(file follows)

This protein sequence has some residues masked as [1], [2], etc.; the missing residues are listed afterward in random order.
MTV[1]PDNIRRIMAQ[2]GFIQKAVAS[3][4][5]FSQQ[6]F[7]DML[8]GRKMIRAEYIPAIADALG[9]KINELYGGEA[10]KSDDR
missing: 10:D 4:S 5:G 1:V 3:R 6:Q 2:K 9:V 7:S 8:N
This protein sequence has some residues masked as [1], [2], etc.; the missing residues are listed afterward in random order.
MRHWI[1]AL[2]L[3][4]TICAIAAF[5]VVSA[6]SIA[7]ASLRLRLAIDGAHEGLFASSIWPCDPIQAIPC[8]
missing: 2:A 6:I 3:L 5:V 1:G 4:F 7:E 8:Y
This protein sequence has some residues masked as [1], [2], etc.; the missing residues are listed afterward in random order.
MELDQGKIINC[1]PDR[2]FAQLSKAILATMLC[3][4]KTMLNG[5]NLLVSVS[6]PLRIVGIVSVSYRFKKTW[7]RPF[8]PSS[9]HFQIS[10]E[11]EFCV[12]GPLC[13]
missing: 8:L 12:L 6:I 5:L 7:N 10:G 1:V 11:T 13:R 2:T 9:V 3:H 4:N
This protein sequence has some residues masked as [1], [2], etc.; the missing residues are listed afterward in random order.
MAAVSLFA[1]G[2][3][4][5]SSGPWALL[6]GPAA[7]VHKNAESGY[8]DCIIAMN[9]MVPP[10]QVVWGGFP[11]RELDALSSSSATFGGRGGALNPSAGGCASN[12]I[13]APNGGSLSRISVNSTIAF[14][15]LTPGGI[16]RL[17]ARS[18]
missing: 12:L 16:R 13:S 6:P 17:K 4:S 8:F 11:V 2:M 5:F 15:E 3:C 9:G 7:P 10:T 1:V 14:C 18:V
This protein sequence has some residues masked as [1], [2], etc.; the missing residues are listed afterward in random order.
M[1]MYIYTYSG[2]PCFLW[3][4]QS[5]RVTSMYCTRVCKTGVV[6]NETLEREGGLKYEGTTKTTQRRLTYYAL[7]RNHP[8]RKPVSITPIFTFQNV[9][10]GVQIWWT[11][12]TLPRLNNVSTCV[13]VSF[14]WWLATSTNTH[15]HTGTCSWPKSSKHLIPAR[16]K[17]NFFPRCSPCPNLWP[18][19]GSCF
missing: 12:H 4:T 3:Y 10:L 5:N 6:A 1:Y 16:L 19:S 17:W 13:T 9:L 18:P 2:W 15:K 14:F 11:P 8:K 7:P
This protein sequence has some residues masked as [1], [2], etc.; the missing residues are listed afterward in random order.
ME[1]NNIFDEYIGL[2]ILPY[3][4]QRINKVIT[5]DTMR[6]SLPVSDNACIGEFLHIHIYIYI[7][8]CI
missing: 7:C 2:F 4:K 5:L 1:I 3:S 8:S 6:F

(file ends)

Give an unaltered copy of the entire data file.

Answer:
This protein sequence has some residues masked as [1], [2], etc.; the missing residues are listed afterward in random order.
MTV[1]PDNIRRIMAQ[2]GFIQKAVAS[3][4][5]FSQQ[6]F[7]DML[8]GRKMIRAEYIPAIADALG[9]KINELYGGEA[10]KSDDR
missing: 10:D 4:S 5:G 1:V 3:R 6:Q 2:K 9:V 7:S 8:N
This protein sequence has some residues masked as [1], [2], etc.; the missing residues are listed afterward in random order.
MRHWI[1]AL[2]L[3][4]TICAIAAF[5]VVSA[6]SIA[7]ASLRLRLAIDGAHEGLFASSIWPCDPIQAIPC[8]
missing: 2:A 6:I 3:L 5:V 1:G 4:F 7:E 8:Y
This protein sequence has some residues masked as [1], [2], etc.; the missing residues are listed afterward in random order.
MELDQGKIINC[1]PDR[2]FAQLSKAILATMLC[3][4]KTMLNG[5]NLLVSVS[6]PLRIVGIVSVSYRFKKTW[7]RPF[8]PSS[9]HFQIS[10]E[11]EFCV[12]GPLC[13]
missing: 8:L 12:L 6:I 5:L 7:N 10:G 1:V 11:T 13:R 2:T 9:V 3:H 4:N
This protein sequence has some residues masked as [1], [2], etc.; the missing residues are listed afterward in random order.
MAAVSLFA[1]G[2][3][4][5]SSGPWALL[6]GPAA[7]VHKNAESGY[8]DCIIAMN[9]MVPP[10]QVVWGGFP[11]RELDALSSSSATFGGRGGALNPSAGGCASN[12]I[13]APNGGSLSRISVNSTIAF[14][15]LTPGGI[16]RL[17]ARS[18]
missing: 12:L 16:R 13:S 6:P 17:K 4:S 8:F 11:V 2:M 5:F 15:E 3:C 9:G 7:P 10:T 1:V 14:C 18:V
This protein sequence has some residues masked as [1], [2], etc.; the missing residues are listed afterward in random order.
M[1]MYIYTYSG[2]PCFLW[3][4]QS[5]RVTSMYCTRVCKTGVV[6]NETLEREGGLKYEGTTKTTQRRLTYYAL[7]RNHP[8]RKPVSITPIFTFQNV[9][10]GVQIWWT[11][12]TLPRLNNVSTCV[13]VSF[14]WWLATSTNTH[15]HTGTCSWPKSSKHLIPAR[16]K[17]NFFPRCSPCPNLWP[18][19]GSCF
missing: 12:H 4:T 3:Y 10:L 5:N 6:A 1:Y 16:L 19:S 17:W 13:T 9:L 18:P 2:W 15:K 14:F 11:P 8:K 7:P
This protein sequence has some residues masked as [1], [2], etc.; the missing residues are listed afterward in random order.
ME[1]NNIFDEYIGL[2]ILPY[3][4]QRINKVIT[5]DTMR[6]SLPVSDNACIGEFLHIHIYIYI[7][8]CI
missing: 7:C 2:F 4:K 5:L 1:I 3:S 8:S 6:F